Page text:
The second half of the year was traditionally the high selling period for sweaters, but retailers were finding that knitwear, including sweaters, was becoming less dearly defined as seasonal wear. Cotton, which had been a prime sweater fabric in the late 1980's, was giving way to the lighter fabrics which were staying in the stores later and later into the fall. Many retailers featured sweaters paired with coordinating bottoms for an overall look and thus minimized the amount of time the busy customer spent shopping for an outfit.

The sweater market was dominated by three types of retailers: Department Stores, Discount Stores, and Women's Wear Specialty Stores. The latter type consisted of both national chains and independently owned boutiques most of which were strategically located in popular shopping malls and in prestigious shopping districts. To combat the increasing market share of the specialty shops, many department stores were setting aside strategic, in-store areas which were operated as boutiques and dealt mainly with specialty apparel. A proliferation of private labels with copyrighted designs gave many independent operators an element of exclusivity. This, combined with friendly and personal service, created a loyal clientele for many boutique operators.

Fundamental demographic and social changes of the late 1980's had changed the focus of the female specialty apparel market from the 16 to 27 year old segment, which tended to avidly follow fashion fads and styles, to the 28 to 40 year old career women who were seen to be more discriminating in their choice of clothing. Those women were becoming better educated, were reasonably affluent, and bought fewer but better quality garments for both workwear and leisure wear. Furthermore they were entering the workforce in increasing numbers, and because they had less discretionary time for shopping, were changing their traditional buying patterns. They were dressing to please themselves and tended to not follow the latest fads and trends in fashion. Individuality was their trademark and they demanded quality, value, and fashion in their choice of apparel.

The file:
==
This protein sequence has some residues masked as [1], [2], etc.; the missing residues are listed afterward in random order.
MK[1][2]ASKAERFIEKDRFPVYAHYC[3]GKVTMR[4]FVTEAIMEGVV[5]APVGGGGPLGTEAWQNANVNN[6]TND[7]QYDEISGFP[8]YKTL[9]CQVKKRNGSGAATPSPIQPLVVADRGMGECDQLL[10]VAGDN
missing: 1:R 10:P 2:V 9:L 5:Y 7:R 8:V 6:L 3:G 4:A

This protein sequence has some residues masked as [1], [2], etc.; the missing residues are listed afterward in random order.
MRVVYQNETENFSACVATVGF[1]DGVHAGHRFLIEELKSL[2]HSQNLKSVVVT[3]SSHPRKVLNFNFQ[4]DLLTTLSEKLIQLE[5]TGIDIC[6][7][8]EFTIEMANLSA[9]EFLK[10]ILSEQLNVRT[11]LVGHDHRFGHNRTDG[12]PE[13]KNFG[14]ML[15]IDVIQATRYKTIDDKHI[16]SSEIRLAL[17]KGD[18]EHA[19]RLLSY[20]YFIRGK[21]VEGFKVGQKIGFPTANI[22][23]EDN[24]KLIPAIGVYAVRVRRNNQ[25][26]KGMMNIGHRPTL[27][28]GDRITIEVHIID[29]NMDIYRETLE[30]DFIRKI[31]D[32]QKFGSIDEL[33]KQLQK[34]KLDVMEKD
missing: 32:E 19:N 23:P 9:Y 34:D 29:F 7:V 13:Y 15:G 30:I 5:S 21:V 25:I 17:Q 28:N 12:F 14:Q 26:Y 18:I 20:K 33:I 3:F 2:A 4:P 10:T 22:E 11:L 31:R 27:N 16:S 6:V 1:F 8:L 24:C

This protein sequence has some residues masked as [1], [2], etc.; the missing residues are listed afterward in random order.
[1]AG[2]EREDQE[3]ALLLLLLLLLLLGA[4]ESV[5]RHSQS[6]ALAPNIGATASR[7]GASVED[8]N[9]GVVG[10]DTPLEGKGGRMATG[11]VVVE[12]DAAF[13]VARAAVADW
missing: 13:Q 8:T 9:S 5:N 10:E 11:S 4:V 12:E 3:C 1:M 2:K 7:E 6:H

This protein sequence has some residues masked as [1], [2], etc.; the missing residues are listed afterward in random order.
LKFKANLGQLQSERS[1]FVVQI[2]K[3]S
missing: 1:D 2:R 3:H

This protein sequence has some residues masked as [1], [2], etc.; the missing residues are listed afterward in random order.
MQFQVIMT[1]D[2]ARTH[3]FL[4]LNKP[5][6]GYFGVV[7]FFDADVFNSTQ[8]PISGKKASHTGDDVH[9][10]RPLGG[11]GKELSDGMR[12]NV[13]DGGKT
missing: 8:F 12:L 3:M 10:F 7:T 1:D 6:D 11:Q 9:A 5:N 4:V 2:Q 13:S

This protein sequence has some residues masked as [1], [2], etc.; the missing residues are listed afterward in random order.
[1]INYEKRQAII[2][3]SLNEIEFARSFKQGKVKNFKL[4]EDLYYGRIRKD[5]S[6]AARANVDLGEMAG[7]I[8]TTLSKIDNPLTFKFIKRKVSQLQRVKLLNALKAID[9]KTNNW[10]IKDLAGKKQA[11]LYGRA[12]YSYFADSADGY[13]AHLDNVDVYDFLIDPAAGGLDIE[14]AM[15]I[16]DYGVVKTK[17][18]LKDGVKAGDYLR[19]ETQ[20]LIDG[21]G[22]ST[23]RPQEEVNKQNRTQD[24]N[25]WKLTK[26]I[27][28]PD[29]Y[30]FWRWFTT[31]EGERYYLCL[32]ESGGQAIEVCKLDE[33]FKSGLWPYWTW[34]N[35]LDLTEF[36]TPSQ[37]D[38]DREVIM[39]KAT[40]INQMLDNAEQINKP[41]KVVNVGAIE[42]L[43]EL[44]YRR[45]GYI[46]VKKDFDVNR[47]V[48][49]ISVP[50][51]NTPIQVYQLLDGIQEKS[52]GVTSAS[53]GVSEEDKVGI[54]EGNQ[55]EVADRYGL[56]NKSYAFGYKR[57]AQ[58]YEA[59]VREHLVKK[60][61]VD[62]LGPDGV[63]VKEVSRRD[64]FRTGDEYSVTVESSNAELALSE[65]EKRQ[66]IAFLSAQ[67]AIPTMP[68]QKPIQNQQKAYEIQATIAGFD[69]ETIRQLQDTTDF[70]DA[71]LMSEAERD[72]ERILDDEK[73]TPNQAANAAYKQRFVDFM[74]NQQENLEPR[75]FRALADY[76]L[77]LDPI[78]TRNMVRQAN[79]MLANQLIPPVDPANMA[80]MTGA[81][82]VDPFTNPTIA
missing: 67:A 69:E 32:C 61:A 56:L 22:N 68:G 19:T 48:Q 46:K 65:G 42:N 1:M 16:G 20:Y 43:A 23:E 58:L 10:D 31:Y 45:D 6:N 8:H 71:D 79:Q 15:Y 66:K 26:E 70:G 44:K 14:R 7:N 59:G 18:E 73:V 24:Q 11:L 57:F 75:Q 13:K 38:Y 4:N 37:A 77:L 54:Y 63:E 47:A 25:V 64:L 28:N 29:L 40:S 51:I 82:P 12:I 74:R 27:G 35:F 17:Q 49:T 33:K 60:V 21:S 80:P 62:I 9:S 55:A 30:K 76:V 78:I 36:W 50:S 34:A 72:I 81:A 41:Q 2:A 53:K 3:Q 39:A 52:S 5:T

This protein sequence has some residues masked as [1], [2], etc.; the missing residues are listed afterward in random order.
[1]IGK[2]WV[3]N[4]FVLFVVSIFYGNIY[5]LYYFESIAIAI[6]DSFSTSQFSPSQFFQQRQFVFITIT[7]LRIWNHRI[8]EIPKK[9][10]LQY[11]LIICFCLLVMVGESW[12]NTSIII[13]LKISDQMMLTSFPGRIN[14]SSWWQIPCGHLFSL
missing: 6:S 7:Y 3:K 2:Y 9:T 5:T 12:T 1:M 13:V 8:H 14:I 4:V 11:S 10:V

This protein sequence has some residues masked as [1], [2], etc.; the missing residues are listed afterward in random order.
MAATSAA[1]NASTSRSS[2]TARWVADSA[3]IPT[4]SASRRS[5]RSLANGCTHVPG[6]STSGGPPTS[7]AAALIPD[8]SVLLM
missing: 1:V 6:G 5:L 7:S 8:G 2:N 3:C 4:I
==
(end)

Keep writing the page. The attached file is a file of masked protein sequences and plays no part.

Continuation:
Strategic Alternatives

Like many entrepreneurs, Gill was content for her company to remain small and to earn a modest living from her venture. However, the dynamic nature of the marketplace challenged the viability of her enterprise and she was constantly confronted with obstacles to survival. Even though growth of the firm was not her ultimate goal, she recognized that the firm could not exist in isolation and that survival depended on the dynamic forces at play in the marketplace. Consequently, she knew that she must consider new opportunities and strategic alternatives simply to survive.

Alternative 1 - Product Development

Woof Design products had been almost exclusively inspired by Gill Campbell, and the thought that they could be nearing the end of their life cycle was a painful one. However, she realized that successful companies are those that undertake product redesign and innovation to respond to changes in market demands. In late 1990 Gill introduced eight new designs, two of which incorporated tapestry into the woven fabric. By March 1991 these new products had accounted for just under 30 percent of total sales. Gill was aware that product innovation and new product development alone could not guarantee either survival or growth for her company The reality was that any changes in Woof products had to be accompanied by an effective marketing effort including market research, promotion and advertising, and by an effective distribution network.

Alternative 2 - Niche Marketing